playfulness. Real people are supposedly fictitious and coincidentally named within the novel. This confusing of fiction with reality is further demonstrated by the narrator, whom O’Brien has specifically stated in his disclaimer to be fictional. The narrator writes his own reflexive novel which includes mythical characters that exist in O’Brien’s real world, beyond the scope of the narrator’s fictional environment. O’Brien later writes The Dalkey Archive, which includes a character named James Joyce. This Joyce, however, denies any participation in the creation of Ulysses, calling it a "dirty book," and makes a living darning wool underclothes for the local Jesuits. O’Brien plays with the reader’s expectation of characters through this highly effective parodic method. No character, not even those that appear historical and recognizable, can be identified easily.
Besides the disclaimer, O’Brien uses simple devices that give this novel the appearance of an average, straight-forward book. The novel begins with an expected heading: Chapter I. This is the only chapter heading in the novel, however, as the rest is divided into sections by the narrator’s italicized sub-headings. A quotation from Euripides’ Hercules Furens is included as an epigraph, and has been translated in several different forms. Bernard Benstock claims the epigraph reads "For all proper things do stand out distinct from one another" (19), while Anthony Cronin reads it as "For all things go out and give place to one another" (85). The one thing that can be agreed on, although some critics are missing this piece of information, is that the epigraph was never chosen by O’Brien. It was, in fact, selected by John Garvin, Brian O’Nolan’s superior in the Civil Service who fancied himself as somewhat of a scholar (Cronin 85). Placing an emphasis on this epigraph, or believing it to be a clue from O’Brien as to the grand meaning of the novel, is a mistake. The epigraph’s importance is not in its meaning, but in its origin; it was simply added in the hopes of Brian O’Nolan advancing in favour with his boss. Because of this, the epigraph does indeed fulfill its duty and set the tone of this unusual novel, which was also handed over to O’Brien’s friend, Niall Sheridan, for a drastic editing job which cut the manuscript by one-fifth (quoted in Cohen 209). O’Brien’s rather care-free methods of construction will later be emulated by his narrator.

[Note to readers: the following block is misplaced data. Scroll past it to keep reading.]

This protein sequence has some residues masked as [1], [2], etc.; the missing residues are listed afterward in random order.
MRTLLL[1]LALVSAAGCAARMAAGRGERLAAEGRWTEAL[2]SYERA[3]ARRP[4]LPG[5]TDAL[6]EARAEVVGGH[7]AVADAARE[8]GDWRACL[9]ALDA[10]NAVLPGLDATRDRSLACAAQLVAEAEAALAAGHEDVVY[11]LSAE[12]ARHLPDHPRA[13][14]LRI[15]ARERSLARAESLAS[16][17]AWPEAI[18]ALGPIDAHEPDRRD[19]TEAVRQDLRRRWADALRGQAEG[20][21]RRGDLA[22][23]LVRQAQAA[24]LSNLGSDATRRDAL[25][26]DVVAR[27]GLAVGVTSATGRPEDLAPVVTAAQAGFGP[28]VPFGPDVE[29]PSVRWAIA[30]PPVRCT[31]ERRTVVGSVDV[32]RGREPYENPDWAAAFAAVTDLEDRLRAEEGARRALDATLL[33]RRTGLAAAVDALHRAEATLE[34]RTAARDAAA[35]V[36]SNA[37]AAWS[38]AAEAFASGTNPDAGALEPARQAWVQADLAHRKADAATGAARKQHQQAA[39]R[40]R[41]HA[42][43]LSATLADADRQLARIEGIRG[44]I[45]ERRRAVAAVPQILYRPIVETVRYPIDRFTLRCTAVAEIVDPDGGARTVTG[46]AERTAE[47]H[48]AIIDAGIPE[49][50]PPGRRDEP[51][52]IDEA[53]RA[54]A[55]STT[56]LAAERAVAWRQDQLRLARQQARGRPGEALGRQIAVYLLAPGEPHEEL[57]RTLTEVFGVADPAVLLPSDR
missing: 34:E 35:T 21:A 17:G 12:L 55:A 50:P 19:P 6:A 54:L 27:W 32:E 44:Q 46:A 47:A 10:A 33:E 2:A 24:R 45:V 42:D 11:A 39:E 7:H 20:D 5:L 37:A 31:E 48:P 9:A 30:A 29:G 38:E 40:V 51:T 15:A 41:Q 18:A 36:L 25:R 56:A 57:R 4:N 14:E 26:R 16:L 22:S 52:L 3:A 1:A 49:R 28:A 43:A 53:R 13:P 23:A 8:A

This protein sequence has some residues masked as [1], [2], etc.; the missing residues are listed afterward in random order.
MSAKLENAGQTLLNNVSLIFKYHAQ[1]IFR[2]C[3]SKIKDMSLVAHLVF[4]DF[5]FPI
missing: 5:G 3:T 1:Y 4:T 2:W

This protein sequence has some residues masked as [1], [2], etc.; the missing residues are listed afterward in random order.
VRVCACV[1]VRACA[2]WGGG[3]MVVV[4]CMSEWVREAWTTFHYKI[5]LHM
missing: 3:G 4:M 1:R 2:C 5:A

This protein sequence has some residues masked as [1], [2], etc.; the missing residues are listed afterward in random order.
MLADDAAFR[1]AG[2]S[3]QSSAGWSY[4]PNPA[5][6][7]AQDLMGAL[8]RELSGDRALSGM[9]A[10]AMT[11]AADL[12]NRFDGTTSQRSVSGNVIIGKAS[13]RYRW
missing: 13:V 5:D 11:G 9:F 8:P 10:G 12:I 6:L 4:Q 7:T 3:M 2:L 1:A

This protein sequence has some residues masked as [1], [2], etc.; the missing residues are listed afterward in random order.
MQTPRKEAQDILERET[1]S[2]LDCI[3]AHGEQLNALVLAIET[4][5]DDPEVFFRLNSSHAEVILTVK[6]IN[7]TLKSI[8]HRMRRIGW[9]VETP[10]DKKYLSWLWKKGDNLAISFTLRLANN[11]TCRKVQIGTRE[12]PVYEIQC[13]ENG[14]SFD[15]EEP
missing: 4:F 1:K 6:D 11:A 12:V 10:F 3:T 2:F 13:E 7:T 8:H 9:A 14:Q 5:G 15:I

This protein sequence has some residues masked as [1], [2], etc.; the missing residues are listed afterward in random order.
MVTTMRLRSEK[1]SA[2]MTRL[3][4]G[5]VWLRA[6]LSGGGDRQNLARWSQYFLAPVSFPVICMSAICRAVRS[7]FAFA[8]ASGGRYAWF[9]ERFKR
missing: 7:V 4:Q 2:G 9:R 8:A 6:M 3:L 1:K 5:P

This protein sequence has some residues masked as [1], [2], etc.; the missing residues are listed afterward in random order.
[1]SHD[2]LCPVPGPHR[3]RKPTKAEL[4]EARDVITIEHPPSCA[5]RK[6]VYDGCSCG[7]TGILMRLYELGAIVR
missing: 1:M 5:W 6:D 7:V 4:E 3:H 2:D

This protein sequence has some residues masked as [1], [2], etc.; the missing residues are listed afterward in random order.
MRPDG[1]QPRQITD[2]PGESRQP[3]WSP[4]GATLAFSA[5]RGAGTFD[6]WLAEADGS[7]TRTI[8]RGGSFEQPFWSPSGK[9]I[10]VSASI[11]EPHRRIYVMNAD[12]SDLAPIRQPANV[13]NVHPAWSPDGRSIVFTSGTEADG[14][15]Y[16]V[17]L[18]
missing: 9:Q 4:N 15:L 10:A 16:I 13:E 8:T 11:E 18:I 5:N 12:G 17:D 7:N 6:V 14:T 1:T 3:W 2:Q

O’Brien has structured the novel so that the narrator is the author of the entire complex narrative. This can be confusing even without contemplating the interior narrative levels. O’Brien is entirely removed from the text of this novel. What the audience is confronted with and has to sift through is actually the work of O’Brien’s fictional narrator: At Swim-Two-Birds’ sole author. The only questionable narrative voice within the novel is the final one, to be discussed in my conclusion. This final voice, which relates a new anecdote unrelated to the rest of At Swim-Two- Birds, cannot be attributed to any character present in the novel, but many critics argue that it could be O’Brien’s narrator reflecting on his youth from the future. If this is true, the entire novel then shifts in time and becomes a fond recollection of the past, but the narrative structure does not change. Regardless of the narrative’s historical date, the narrator is presenting to the reader a novel about his novel-writing experience. To put this more simply, he is presenting two novels: one is a memoir of his life during the composition of a manuscript, and the other is the manuscript itself. With this, one begins to get an idea of the complexity of O’Brien’s work; this multi-layered novel’s frame narrative has separate sub-levels of its own.
O’Brien parodies his narrator more than any other character or idea in the novel. Authorial narration, a common aspect of more orthodox or traditional novels, is a useful device in a reflexive narrative. The presence of an authorial narrator forces the reader to recognize a separation between the reader and the novel’s fictional world. The narrator, who is the mediator between these two worlds, becomes Hutcheon’s "centre of internal reference" (51), the primary target of satire in At Swim-Two-Birds. The narrator, however, is closely related to O’Brien, and